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Reflecting on Your Life for the New Year

Reflecting on Your Life for the New Year
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“Reflection must be reserved for solitary hours; whenever she was alone, she gave way to it as the greatest relief; and not a day went by without a solitary walk, in which she might indulge in all the delight of unpleasant recollections.” –Jane Austen

New Year’s Eve is upon us and again many of us will spend time making resolutions, easily made and hardly ever kept. Many of us dash off our resolution list cobbled out with the most immediate things that are bothering us like, “I really must lose 10 pounds” or “I should take time to read each day” or “I’ve got to be nicer to my husband this year.”

We reach these decisions with only the briefest of mental scans and never stop to truly reflect on our lives. In fact, what does reflection really mean? The dictionary defines it as “Careful thought about your own behavior and beliefs,” and Socrates put it baldly when he said, “The unexamined life is not worth living,” but how, exactly, do you undertake such an examination?

Here are some suggestions for your New Year’s period of reflection:

Walking: Take a solitary walk (sans distracting dog) preferably in the woods or beach or elsewhere in nature. Observe your surroundings quietly for a while and then begin a backward chronological journey in your mind, starting at last New Year’s Day. Remember not just what happened, but how you felt about each experience.

Journaling: If you keep a calendar of events (even a business one), have it at hand as you write down what happened during the past year and what your part was in all that happened. Watch yourself as though you were watching a stranger across the room at a party.

Photos: Flip through family photo albums or the digital archive on your computer. Have tissues ready and recall how everyone sounded on the occasion the photos were taken. Hear the voices, particular of anyone lost to you through distance or death.

Meditation: If you are new to the practice of meditation, don’t expect to be able to do it for any real length of time. You might have to break up the session over several days. First, relax in loose clothing and concentrate on breathing in and out. After centering yourself this way, let your mind drift backward over the year. Don’t judge what happened, just observe.

Candle or water: Sit facing a candle in a darkened room. Put your eyes slightly out of focus (almost crossing them) as you stare at the candle. Tell your mind you wish to think back over the year (much like setting a mental alarm when you really need to get up in the morning), then relax and let the journey begin. The same can be done with the candle behind you, reflected in a dark bowl of water. Stir the water with your finger and see what recollections the ripples conjure up in your mind’s eye.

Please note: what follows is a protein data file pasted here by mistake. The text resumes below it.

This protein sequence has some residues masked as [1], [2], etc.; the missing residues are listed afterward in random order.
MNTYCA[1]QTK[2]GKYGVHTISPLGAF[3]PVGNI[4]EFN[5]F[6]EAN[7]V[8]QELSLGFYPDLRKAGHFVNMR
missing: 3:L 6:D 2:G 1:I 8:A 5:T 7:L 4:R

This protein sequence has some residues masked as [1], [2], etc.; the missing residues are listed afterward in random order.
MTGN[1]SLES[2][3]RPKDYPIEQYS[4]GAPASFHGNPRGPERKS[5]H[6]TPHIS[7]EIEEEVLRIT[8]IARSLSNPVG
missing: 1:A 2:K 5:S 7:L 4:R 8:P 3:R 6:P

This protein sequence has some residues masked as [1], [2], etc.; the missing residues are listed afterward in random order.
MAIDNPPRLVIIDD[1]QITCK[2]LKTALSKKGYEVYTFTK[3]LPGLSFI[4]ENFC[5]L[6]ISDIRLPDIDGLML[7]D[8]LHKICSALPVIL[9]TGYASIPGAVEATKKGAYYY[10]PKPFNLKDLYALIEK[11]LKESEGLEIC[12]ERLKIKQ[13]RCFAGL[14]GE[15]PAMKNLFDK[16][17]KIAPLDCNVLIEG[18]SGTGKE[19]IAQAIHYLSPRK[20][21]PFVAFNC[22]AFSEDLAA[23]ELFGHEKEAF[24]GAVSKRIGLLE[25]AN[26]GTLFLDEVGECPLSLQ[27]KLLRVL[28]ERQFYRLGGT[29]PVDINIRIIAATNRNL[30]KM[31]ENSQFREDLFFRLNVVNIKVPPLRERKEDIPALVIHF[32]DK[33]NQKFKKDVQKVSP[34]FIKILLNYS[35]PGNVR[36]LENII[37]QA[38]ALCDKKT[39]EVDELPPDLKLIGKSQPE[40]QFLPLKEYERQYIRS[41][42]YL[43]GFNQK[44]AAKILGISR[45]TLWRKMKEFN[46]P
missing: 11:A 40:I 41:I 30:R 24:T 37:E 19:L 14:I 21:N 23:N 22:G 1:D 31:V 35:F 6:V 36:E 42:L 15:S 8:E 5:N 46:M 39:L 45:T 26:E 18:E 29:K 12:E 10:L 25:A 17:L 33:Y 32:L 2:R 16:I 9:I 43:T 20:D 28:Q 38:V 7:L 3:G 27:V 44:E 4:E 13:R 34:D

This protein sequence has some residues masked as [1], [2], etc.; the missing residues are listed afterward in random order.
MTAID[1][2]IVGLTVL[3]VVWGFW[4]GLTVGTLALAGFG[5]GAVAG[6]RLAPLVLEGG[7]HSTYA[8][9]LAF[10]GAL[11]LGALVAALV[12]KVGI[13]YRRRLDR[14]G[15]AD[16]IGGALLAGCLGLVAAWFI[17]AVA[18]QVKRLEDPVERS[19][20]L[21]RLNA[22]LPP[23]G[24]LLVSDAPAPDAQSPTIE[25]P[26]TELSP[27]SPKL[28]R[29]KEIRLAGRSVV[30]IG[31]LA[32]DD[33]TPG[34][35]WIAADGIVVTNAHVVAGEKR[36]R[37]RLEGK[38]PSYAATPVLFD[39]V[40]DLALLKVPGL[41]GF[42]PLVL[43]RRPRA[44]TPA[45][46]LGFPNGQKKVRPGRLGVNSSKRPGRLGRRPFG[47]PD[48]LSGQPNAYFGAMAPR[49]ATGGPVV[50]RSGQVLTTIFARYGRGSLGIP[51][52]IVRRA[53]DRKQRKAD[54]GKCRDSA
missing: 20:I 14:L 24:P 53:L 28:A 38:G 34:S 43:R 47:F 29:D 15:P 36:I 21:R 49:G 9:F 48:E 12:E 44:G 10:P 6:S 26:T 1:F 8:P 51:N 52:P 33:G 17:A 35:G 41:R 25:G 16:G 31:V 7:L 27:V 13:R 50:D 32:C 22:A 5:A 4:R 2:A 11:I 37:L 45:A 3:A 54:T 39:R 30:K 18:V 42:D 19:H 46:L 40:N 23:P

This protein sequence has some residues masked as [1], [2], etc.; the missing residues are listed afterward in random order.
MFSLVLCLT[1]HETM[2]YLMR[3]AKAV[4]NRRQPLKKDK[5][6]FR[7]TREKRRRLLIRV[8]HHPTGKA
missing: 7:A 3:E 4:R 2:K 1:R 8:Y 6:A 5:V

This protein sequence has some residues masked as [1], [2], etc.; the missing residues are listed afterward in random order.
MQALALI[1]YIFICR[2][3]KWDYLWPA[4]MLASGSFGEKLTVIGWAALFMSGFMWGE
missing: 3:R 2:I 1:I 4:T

Friends: Call a few trusted friends and ask them what they remember of you and your actions over the previous year. No fair getting mad or arguing about what they recollect. They are only acting as your trusted observers and answering your request.

Clouds: Just like you did as a kid, stare up at the passing clouds and see what shapes they make and how those images help you achieve your stated intention–examining your actions and beliefs about the past year.

Hot Bath & Aromatherapy: Smell is the sense that makes the deepest and longest-lasting impression on our brains. Take in a selection of essential oils and breathe deeply of each in turn while taking a hot bath. The water temperature will relax you and the smells may recall certain forgotten scenes to mind. Summoning images of past loves or lost loved ones can be aided by smelling their brand of cologne or perfume, too.

Art: Facing a blank canvas or sheet of paper with nothing but paint or pencil can be a daunting experience until you allow yourself permission to just let the picture flow with no preconception. You may end up with a depiction of one important event or find you have created an abstract design you will need to study in order to find the meanings.

–Have a list of questions: Ask yourself leading questions, like “What am I afraid of and why?”

–“Who have I helped in the past year?”

–“Who have I harmed?”

–“Who has harmed me and am I ready to forgive them?”

–“What actions of others have I admired and can I duplicate them in my own life?”

–“Of what have I been ashamed?”

Take your inventory dispassionately—what is on the shelves of your life and what is missing? Then plan accordingly to restock in 2018.

Write down the revelations and important recollections and date the note. Next year, after your solitary period of reflection on New Years, look back at last year’s note to see how far you have come. You will find, as Robert Browning did upon reflection, “How sad and bad and mad it was … but then, how it was sweet.”

Happy New Year.



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